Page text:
Investigations into the recent murder of a Catholic priest and the blowing up of a church in Zanzibar are pointing to an act of religious intolerance orchestrated by Muslim fundamentalists, with the attacks being linked to the Al Shabaab terror group.
This emerged as The EastAfrican established that Tanzania had called in intelligence officers from the United States of America and United Kingdom to help track down the killers of Evarist Mushi.
A church under construction in the largely Muslim archipelago of Zanzibar was set on fire 48 hours after the priest’s murder.
The Tanzania Police Force said that Father Mushi was blocked by two young men at the entrance of the church in Zanzibar City, where one of the attackers shot the priest in the head.
The Zanzibar shooting came barely a week after another religious attack that saw the killing of Mathayo Kachili of the Assemblies of God Church in Geita region; the pastor was beheaded by Muslim extremists on the Tanzania mainland as religious tensions increase between Christians and Muslims.
Local investigators are said to be in constant touch with foreign agencies, particularly those of the United States, to exchange information related to the murder, including whether it was carried out by a homegrown terror outfit having links across the border or by terrorists based in neighbouring countries.
The incident has sparked fears that Tanzania could be headed for serious religious conflict.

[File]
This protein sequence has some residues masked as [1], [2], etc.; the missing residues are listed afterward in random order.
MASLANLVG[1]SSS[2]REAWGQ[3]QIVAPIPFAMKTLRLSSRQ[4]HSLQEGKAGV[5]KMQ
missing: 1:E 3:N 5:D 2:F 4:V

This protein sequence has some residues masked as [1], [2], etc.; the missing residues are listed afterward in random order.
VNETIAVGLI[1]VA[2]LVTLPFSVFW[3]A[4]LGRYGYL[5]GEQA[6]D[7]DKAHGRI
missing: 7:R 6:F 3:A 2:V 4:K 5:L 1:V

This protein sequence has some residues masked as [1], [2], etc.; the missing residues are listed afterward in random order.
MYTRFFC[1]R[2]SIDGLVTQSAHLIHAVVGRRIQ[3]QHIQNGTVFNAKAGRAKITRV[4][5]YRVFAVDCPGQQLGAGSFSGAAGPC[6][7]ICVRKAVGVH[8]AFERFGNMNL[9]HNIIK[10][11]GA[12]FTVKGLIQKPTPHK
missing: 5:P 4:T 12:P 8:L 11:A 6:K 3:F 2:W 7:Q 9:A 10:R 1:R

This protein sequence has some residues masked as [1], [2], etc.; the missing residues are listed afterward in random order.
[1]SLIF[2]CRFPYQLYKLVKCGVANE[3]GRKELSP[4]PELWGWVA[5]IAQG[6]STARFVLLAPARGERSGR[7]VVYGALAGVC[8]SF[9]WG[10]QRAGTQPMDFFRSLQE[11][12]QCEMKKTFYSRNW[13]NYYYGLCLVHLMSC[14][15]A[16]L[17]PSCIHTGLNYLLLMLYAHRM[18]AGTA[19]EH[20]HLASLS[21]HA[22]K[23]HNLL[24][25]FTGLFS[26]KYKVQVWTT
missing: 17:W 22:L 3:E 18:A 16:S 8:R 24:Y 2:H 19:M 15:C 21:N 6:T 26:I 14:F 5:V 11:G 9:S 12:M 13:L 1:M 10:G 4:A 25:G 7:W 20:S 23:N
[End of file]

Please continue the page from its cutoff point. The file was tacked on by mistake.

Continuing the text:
Bishop Obeid Fabian, head of the Zanzibar Pastors’ Fellowship, said churches in Zanzibar had in recent months appealed to the government to step up security, especially for pastors on the Muslim-majority island, but nothing much had been done.
The bishop said it was unfortunate that, over the past five years, more than seven churches had been burnt down while the Isles government had not arrested anyone in connection with the violence.
The Tanzania National Security Council on Monday last week ordered government security agencies to immediately negotiate with foreign intelligence agencies over the killing of the Catholic priest.
US ambassador Alfonso Lenhardt said that the State Department was ready to assist the Tanzania government as needed.
“This vicious and cowardly act is the third directed against a religious leader in Zanzibar since November 2012 and goes against the long held values and culture of peace, where many peoples and cultures have lived and worked side by side for centuries,” said Mr Lenhardt.
The EU delegation called for a thorough investigation of the latest incident, as well as previous ones.